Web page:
CLIENT PROFILES AND PROJECT OUTCOMES
MARCH, 2011 | A PROJECT FUNDED BY THE VICTORIA LAW FOUNDATION
Financial Counselling Australia.org.au
In 2010, West Heidelberg Community Legal Service received funding from the Victoria Law Foundation to conduct a project titled
Bulk Negotiation for disadvantaged people: Protecting basic income. The project aimed at assisting judgment-proof debtors, who had debts with financial institutions that they were struggling to repay. The term “judgment-proof debtor” describes people who have
no assets and low incomes. They are “judgement proof ” in the sense that there is little point in a creditor pursuing legal action against them, as there is no real likelihood that the debtor can pay – they need all their income just to pay food, rent and utilities. In addition, in Victoria, people in this category have legislative protection from being sued.1
Client cases were collected from legal aid offices, legal centres and financial counselling agencies throughout Australia. Usually these agencies would have contacted financial institutions separately for each client, attempting to negotiate a hardship arrangement, possibly asking for a debt waiver. Because of the one-off nature of this assistance, these approaches are extremely time-consuming. There is also strong anecdotal evidence that outcomes vary considerably and may depend on the ability of the advocate, rather than on any objective assessment.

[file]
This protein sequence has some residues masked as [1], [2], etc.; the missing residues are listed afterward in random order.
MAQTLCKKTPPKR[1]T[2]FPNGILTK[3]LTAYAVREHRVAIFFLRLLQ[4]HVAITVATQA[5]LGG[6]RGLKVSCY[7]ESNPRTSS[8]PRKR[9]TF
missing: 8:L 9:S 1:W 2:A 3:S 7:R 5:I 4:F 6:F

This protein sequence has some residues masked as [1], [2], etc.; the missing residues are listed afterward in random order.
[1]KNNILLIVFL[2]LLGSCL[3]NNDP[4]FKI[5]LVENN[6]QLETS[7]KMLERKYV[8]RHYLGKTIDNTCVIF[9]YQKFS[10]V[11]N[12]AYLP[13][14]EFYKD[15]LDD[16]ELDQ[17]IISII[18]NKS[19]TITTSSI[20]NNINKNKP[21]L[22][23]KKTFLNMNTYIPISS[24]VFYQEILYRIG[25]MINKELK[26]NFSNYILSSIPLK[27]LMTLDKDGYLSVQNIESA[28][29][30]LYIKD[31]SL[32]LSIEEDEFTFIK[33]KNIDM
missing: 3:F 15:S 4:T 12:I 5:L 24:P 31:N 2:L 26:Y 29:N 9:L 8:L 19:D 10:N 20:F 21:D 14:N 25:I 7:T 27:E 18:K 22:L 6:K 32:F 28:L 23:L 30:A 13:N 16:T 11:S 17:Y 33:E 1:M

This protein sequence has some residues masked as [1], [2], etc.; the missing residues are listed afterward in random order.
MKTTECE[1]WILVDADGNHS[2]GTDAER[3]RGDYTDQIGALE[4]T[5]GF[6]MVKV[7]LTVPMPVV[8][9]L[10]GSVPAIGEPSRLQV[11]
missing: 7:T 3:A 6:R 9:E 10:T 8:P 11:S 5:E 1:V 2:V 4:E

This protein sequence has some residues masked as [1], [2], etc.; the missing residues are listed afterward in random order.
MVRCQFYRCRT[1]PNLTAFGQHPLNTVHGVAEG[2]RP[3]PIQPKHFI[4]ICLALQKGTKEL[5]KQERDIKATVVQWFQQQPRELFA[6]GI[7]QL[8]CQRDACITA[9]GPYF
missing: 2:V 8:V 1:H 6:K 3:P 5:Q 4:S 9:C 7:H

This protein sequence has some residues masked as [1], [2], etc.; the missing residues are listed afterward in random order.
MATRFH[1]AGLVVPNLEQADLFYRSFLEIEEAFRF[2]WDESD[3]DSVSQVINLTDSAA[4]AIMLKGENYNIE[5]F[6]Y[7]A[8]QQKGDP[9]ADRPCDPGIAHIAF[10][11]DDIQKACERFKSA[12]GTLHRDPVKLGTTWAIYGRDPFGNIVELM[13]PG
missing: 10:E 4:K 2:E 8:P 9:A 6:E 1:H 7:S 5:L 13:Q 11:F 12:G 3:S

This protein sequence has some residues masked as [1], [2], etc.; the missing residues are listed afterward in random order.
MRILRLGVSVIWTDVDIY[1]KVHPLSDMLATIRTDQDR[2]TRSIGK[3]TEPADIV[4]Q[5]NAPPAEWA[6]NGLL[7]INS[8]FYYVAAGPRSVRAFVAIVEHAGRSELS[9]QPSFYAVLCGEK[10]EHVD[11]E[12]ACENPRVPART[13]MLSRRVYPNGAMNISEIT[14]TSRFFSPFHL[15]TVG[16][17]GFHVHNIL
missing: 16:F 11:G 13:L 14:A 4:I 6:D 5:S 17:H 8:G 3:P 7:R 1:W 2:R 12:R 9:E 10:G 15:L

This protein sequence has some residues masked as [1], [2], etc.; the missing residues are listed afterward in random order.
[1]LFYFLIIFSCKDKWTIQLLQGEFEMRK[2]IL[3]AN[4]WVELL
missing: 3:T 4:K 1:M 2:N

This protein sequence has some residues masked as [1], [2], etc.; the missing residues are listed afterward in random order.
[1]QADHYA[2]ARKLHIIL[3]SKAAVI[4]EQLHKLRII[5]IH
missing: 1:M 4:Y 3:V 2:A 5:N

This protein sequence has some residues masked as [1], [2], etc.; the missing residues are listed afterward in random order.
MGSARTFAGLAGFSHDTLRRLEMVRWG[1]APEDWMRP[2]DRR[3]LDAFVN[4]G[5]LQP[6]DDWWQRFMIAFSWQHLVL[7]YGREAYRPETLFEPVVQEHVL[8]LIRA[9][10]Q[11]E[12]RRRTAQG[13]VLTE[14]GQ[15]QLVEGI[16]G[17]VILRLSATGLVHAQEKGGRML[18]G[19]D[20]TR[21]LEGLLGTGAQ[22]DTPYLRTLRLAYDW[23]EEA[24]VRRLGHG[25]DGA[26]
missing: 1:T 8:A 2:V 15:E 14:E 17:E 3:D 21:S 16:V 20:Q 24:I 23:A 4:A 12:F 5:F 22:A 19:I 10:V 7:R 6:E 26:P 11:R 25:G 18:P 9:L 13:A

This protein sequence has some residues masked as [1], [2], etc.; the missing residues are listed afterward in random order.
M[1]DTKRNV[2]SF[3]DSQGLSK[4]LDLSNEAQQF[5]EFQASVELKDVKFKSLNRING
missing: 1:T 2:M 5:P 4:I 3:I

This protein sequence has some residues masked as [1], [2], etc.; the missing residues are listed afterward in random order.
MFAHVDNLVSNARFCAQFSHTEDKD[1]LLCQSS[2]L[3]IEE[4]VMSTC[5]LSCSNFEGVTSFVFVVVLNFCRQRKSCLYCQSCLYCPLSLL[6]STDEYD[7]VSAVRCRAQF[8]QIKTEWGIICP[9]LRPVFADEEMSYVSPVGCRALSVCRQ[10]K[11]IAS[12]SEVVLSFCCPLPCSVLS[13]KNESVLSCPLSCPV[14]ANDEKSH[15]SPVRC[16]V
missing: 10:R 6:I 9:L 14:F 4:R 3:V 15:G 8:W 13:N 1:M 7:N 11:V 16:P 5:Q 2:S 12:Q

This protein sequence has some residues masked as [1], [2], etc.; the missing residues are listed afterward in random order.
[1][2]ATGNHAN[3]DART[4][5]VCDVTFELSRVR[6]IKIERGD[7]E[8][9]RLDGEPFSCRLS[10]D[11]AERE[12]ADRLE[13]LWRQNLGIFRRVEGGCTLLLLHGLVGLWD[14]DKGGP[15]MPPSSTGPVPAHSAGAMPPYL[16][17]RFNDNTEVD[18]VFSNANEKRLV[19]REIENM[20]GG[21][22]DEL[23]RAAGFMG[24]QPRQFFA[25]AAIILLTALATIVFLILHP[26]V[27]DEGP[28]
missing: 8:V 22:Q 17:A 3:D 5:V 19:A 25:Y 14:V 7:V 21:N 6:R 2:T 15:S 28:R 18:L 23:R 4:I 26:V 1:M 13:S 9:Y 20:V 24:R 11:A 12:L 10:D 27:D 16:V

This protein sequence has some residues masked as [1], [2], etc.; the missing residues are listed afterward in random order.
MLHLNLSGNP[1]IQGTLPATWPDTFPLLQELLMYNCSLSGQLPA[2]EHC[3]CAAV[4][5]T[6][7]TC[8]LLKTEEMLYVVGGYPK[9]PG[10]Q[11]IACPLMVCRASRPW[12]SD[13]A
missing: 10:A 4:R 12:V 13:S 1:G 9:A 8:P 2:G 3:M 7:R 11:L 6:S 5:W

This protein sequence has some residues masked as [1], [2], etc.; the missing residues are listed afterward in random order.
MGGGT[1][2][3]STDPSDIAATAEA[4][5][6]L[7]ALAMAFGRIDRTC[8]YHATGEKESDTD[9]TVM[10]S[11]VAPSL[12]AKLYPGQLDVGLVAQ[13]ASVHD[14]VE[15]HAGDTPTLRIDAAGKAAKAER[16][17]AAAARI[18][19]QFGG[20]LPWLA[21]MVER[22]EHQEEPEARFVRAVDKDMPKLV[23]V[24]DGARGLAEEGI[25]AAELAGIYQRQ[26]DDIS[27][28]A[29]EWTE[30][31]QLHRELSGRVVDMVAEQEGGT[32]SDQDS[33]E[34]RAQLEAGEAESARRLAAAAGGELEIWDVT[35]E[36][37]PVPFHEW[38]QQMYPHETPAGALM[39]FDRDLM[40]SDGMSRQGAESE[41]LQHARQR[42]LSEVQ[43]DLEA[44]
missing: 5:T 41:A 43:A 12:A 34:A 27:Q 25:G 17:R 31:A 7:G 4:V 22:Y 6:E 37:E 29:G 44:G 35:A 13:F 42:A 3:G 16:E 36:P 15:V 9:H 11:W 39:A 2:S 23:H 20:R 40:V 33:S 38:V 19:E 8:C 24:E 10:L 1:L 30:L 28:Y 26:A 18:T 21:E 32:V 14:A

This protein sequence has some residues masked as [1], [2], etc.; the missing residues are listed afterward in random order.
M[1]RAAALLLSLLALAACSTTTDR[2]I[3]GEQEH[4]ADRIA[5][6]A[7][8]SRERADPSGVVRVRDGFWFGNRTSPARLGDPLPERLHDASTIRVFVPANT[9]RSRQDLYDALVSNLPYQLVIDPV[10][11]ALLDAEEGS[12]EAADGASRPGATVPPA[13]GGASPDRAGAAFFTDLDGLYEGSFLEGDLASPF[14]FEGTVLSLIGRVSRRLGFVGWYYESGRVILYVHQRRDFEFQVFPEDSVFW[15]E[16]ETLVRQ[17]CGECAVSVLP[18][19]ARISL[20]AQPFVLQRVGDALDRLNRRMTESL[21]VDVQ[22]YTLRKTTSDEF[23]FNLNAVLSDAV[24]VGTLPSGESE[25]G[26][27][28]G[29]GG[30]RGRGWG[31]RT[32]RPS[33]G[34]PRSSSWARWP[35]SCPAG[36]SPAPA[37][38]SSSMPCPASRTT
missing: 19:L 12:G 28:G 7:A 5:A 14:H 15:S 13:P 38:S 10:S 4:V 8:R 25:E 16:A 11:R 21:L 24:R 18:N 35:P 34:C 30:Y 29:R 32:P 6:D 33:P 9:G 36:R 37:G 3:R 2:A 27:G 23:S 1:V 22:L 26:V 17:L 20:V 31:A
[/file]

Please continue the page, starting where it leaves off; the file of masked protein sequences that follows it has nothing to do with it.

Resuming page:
The project assisted 410 debtors. Instead of negotiations taking place for each client separately, they were bundled together into a “bulk negotiation”. All cases involved clients on a low income, with most receiving some form of Social Security payment. Many clients had multiple debts. Most clients also had other significant indicators of disadvantage, such as mental illness, disability, ill health or were full-time carers.
Six major financial institutions were included in the project, with bulk negotiations conducted with each creditor. Individual creditors were given collated information about all of the clients who had debts with them. This information included the client’s name, debts owed and personal circumstances. Income and expenditure statements were not provided.
Although one negotiation has yet to be completed, the project has successfully negotiated waivers of approximately $3.2 million of debt for the debtors. Generally, creditors accepted the basic premise of the project –that the debtors permanently lacked the capacity to pay their debts. Across the five completed negotiations approximately 85% of matters were resolved by waiver of the debt. Most unresolved matters fell into three categories: